Morrisite Tidbits

Here are a few factoids relating to those wacky Morrisites:

 

-The character Euchrid in Nick Cave's southern gothic novel "And the Ass Saw the Angel" is based on Joseph Morris.

 

-Former Morrisites settled the Idaho town of Soda Springs in 1863. They didn't last long. They quickly abandoned the settlement, where its current descendants moved in.

 

-The cannon that sits in front of the old Farmington Courthouse bears a plaque claiming it was used during the Morrisite War. Farmington Historian Theda Judd produced evidence that the cannon is not the one used during the battle.

 

-Utah Territorial Governor Stephen Harding made the following claims in Bill Hickman's Brigham's Destroying Angel: "Early in 1862 the Morrisites left the Mormon settlements and "gathered in the name of the Lord" on the banks of Weber River, some forty miles north of the city. They took all their movable property with them, including a large amount of grain. Various charges were made against them, and legal executions followed... Morris was pointed out, when Burton rode up to him and emptied one chamber of his revolver, the shot taking effect in the prophet's neck. He sank to the earth, mortally wounded. Burton then shouted sneeringly: "There's your prophet--what do you think of him now?" He then turned and discharged a second shot at Joseph Banks, who fell dead. A woman named Bowman ran up and exclaimed: "Oh! you cruel murderer:" Burton fired his third shot, and she fell dead. Morris was meanwhile struggling in the agonies of death, when a Danish woman raised him in her arms, crying bitterly. Burton rode upon her and shot her through the heart, and the spirits of the two victims mingled in one company to that bourne "where the wicked cease from troubling, and the weary are forever at rest."

 

- The Spirit Prevails by Joseph Morris is, at 668 pages, the longest collection of Mormon-based revelations ever published. One copy resides in the Weber State University special collections. Another copy is available from Ken Sanders Rare Books for $5,000.

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The Morrisite War: Part Two

Praying Joe and the Siege of Kingston Fort

 

 

The Mad Prophet of South Weber

Joseph Morris knew trouble was on its way. He had known for a long time. Heavenly Father sent him revelations detailing the holy war that would vault his religion to dominance and set the ungodly world on a righteous path. His break from the Mormon Church over the shameful practice of polygamy, among other things, didn't exactly endear him to the powers in Utah.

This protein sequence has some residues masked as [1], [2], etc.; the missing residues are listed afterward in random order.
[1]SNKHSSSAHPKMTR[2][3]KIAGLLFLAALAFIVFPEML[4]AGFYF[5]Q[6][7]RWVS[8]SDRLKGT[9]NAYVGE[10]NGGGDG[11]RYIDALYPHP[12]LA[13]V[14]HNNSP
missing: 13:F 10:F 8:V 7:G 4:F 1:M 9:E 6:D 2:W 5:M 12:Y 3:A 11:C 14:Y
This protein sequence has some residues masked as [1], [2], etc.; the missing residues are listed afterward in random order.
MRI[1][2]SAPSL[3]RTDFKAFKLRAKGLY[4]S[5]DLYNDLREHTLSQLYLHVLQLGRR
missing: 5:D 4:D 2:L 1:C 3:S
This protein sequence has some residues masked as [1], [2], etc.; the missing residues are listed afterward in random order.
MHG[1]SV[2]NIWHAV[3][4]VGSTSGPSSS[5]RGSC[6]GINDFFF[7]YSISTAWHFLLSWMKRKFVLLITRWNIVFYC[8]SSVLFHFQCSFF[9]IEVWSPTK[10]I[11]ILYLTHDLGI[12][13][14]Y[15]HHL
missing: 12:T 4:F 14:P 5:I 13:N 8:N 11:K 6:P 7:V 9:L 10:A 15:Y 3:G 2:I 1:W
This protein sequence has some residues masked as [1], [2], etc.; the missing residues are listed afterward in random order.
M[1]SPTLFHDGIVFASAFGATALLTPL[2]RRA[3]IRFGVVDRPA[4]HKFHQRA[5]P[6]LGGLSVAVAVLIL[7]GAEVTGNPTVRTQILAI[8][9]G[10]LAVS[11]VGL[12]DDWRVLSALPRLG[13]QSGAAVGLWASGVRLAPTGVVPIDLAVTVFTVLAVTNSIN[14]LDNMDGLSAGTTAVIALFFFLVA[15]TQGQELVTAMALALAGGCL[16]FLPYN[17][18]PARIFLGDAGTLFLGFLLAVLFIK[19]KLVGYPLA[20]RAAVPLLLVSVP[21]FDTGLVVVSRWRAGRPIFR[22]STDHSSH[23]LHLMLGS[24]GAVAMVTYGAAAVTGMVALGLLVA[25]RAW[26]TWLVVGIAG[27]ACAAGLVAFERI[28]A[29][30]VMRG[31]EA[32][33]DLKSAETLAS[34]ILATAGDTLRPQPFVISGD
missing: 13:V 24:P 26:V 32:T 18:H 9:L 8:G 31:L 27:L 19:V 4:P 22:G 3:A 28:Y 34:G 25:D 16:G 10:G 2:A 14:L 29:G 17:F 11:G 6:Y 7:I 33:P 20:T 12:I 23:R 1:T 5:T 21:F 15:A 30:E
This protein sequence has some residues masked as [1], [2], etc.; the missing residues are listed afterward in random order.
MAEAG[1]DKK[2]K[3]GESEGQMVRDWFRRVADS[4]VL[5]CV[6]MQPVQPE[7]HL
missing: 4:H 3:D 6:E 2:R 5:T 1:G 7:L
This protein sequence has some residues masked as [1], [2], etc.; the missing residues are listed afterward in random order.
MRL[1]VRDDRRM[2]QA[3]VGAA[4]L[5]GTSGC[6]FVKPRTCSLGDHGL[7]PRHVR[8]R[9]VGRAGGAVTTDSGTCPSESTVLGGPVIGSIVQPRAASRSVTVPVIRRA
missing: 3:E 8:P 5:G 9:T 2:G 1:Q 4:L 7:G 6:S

That old fraud Brigham Young, usurper of Joseph Smith's inspired vision, wouldn't sit peacefully on his throne at the head of the LDS church and let Morris preach the true gospel. Oh no, he wouldn't.

Praying Joe had enemies. He knew it all too well. Those in control of the LDS Church, those apostates that had deserted the true faith, and those living around him that just didn't cotton to revealed word of God as preached by Joseph Morris.

Realizing that a war was coming, Morris began packing the Morrisites into Kingston Fort in South Weber. He ordered his flock to seal holes in the crumbling walls of the abandoned fort. Morris and about five hundred of his followers hunkered down and waited.

He wasn't wrong. A posse under Marshal Robert T. Burton was winding its way towards South Weber. It had left Salt Lake City with five hundred armed men and on its march through Davis County kept gathering volunteers itching to get at the mad prophet in Uintah Valley. This rolling army even sported artillery: A legion of Satan ready to drop the hammer on the one true faith.

Burton and crew were on their way to free two apostates that Joseph Morris held captive. The Morrisites had refused to release the two men, who swiped a wagonload of grain, disobeying a federal judge's edict.

Praying Joe wasn't worried. Christ would save them. It had been divinely revealed to him that the Second Coming was imminent. Just 'cause Christ hadn't showed up before on dates that Morris had predicted didn't worry him. Surely, this time Jesus would appear and smite the wrathful host advancing on Kingston Fort. After all, Heavenly Father was on Joseph's side.

The Philistines Are Here

On Friday June 13, 1862, the posse arrived. They positioned themselves on bluffs looking down into Kingston Fort and prepared for battle. Burton was a faithful Mormon, loyal to Brigham Young. A territorial marshal and colonel in the territorial militia, Burton had done well for himself under the auspices of Mormon rule in Utah.